Monthly Archives: December 2011

Preview: Greg @ ECAASU 2012

As students are working hard at finals, I’ve got my own research project coming up! I was accepted to lead a workshop at the annual East Coast Asian American Student Union conference, this year hosted at my lovely alma mater, Duke University. 1,500+ students from dozens of colleges and universities will attend to see keynote speakers, enjoy Asian American performing artists, and meet other Asian American college students. I know that U.Va’s Asian Student Union intends to go this year. The theme of ECAASU 2012 is “Rediscovery. Renaissance. Revolution.” Even though it’s not for another 3 months, I’ve got lots of research and work to do before I’m ready. The audience will primarily be non-Christian I’m assuming and so I’m especially excited that my job brings me into the arena of Asian American activism from the secular side!

The seminar I’ll be leading is entitled: “A Future Together?: bridging this divide between religious and non-religious Asians.” Summary from my workshop application:

Today in Asian America, two camps of Asian American life have arisen from the 2nd-generation – religious & non-religious Asians. Yet these 2 groups, with so much in common, have tended to be separate, at odds even with each other. Each camp has staked its claim on one source of identity – the non-religious have claimed cultural history/political activism & the religious have claimed spiritual identity. This dual path is detrimental to BOTH sides; in fact, we need to have a future together if we are to reach our full potential. The combination of the 2 together can be a revitalizing & mobilizing force for Asian America to produce better social & political outcomes for ourselves & others.

Religious (particularly Christian) Asian Americans need Rediscovery – they are sorely out of touch with their shared cultural heritage and immigrant history, which inevitably makes them disinterested in the pressing and important political and social issues facing the larger Asian America today. If they could Rediscover where they come from, they might have a hand in that fight too. Conversely, non-religious Asian Americans are, perhaps due to assimilational difficulties or uncomfortable experiences with religious persons, often spiritually or religiously orphaned. Few Asian Americans claim our historical religions except in name; most have little spiritual framework with which to interpret or navigate life, which I believe is detrimental to personal wellness and life experience. They need a Renaissance in their spiritual and moral sensibilities.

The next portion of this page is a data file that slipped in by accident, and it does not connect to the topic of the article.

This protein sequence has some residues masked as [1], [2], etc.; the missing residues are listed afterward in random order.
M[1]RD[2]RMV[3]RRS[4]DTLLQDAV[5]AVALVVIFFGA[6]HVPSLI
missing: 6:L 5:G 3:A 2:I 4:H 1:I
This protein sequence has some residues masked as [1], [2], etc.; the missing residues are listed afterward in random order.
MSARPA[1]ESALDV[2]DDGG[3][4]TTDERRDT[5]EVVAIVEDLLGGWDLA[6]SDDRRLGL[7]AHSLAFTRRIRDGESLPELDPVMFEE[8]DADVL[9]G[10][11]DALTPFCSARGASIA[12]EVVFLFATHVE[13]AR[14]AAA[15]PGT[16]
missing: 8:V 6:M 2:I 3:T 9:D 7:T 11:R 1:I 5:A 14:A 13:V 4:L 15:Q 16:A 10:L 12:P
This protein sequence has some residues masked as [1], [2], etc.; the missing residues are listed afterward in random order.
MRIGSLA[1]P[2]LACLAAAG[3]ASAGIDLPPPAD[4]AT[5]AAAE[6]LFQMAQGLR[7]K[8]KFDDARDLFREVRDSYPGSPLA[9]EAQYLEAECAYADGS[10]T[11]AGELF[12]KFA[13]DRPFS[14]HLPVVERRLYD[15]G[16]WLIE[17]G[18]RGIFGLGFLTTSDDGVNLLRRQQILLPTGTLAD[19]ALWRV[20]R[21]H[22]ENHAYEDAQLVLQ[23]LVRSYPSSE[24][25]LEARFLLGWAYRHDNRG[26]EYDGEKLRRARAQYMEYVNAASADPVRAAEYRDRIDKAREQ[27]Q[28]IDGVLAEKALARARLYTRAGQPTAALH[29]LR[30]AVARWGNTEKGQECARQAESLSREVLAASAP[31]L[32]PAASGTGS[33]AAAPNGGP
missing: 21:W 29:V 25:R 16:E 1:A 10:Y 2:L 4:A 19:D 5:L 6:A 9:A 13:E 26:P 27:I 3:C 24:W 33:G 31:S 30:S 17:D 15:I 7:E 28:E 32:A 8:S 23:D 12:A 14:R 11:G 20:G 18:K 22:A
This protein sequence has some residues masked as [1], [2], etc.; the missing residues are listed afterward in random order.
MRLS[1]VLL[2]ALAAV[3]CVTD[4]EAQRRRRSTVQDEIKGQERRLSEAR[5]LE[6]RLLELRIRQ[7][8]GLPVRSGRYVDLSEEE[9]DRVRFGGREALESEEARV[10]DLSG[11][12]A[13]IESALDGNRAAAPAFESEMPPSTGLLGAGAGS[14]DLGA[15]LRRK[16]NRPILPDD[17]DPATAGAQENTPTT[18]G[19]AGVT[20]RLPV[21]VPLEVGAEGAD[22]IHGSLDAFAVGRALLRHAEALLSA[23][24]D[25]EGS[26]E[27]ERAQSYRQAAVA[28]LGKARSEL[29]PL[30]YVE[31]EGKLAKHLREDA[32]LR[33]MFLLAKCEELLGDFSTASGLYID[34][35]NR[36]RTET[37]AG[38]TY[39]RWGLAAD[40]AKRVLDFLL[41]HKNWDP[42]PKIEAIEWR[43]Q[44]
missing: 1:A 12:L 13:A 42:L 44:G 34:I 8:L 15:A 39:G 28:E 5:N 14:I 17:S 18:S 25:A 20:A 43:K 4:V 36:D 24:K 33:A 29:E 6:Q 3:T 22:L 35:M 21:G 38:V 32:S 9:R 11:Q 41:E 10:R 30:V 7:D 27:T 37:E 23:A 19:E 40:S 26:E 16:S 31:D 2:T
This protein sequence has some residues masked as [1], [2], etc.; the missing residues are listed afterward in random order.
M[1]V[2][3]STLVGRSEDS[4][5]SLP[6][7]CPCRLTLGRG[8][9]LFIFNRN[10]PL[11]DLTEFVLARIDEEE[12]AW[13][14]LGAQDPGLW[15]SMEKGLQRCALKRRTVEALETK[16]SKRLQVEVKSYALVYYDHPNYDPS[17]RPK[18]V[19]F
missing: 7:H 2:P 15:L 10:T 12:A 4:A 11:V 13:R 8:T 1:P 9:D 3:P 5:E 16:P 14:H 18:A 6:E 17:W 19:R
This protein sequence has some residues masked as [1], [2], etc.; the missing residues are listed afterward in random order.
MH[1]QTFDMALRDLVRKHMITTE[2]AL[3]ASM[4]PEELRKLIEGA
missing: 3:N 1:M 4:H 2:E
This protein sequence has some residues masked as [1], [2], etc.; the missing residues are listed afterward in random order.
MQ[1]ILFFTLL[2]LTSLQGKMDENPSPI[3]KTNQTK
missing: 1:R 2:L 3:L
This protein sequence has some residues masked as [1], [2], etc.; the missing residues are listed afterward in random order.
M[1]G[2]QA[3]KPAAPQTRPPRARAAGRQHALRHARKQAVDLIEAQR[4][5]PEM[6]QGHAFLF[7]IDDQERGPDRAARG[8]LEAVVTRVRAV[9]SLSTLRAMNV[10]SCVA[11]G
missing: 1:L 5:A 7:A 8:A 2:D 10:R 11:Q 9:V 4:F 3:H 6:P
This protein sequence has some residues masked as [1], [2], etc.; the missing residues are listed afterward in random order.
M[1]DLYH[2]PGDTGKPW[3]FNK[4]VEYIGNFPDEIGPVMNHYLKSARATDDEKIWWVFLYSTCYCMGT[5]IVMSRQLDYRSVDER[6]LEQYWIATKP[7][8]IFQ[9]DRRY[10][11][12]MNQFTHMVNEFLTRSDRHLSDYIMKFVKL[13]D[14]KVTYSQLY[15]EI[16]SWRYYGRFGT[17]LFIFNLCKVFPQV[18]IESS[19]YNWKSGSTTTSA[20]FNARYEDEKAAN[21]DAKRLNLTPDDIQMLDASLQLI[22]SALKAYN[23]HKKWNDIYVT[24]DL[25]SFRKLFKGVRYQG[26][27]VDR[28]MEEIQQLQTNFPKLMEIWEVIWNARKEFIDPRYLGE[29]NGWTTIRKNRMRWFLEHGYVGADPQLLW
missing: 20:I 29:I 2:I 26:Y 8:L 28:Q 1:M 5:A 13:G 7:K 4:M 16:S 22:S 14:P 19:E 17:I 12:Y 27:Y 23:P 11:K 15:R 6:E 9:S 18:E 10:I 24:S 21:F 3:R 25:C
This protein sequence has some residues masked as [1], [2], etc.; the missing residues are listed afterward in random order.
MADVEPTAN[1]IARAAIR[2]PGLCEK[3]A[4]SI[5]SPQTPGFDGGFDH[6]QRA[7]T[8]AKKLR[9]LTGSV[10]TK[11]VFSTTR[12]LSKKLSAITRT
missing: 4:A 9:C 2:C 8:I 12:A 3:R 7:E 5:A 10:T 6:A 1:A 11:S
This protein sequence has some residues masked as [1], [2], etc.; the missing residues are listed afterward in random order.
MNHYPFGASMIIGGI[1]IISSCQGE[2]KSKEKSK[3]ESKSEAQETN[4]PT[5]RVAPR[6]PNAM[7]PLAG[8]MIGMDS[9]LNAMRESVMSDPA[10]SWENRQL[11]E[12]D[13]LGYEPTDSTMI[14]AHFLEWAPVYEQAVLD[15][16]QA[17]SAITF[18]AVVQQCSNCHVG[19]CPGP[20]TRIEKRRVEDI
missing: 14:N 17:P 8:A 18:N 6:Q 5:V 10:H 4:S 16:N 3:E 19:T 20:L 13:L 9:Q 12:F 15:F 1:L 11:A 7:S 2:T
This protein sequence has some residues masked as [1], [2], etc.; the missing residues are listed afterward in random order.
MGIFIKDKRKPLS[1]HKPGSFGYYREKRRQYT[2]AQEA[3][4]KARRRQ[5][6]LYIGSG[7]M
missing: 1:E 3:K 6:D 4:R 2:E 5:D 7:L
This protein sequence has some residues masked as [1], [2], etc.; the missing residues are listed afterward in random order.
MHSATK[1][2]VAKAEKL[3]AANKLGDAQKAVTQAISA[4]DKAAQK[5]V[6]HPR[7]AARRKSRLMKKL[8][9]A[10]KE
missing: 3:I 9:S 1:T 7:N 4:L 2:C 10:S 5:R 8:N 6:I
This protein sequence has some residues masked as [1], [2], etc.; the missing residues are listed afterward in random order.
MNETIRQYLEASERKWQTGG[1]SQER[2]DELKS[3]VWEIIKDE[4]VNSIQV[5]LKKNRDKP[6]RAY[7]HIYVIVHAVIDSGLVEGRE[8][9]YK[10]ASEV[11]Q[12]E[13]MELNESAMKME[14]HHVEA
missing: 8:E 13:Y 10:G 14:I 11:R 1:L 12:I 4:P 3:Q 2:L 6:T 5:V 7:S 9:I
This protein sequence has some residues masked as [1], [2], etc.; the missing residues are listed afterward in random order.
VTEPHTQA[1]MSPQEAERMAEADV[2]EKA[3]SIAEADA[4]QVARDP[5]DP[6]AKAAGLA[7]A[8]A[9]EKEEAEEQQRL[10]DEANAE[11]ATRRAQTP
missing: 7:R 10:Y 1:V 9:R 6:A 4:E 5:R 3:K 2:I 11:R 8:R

Ultimately, if these two parties could come together out of their Rediscovery and Renaissance, there could be a Revolution in Asian American activism and social engagement in this country – to benefit Asian America but also the nation or world at large with our incredible talents, gifts, and energy that so often goes unnoticed or untapped. We need the historical/political motivation (which non-religious Asians have) combined with the spiritual and moral strength and means (which religious Asians have) to enter a new era.

Excited? I know I am! I’ll post more updates about ECAASU and my progress as I get closer to February.

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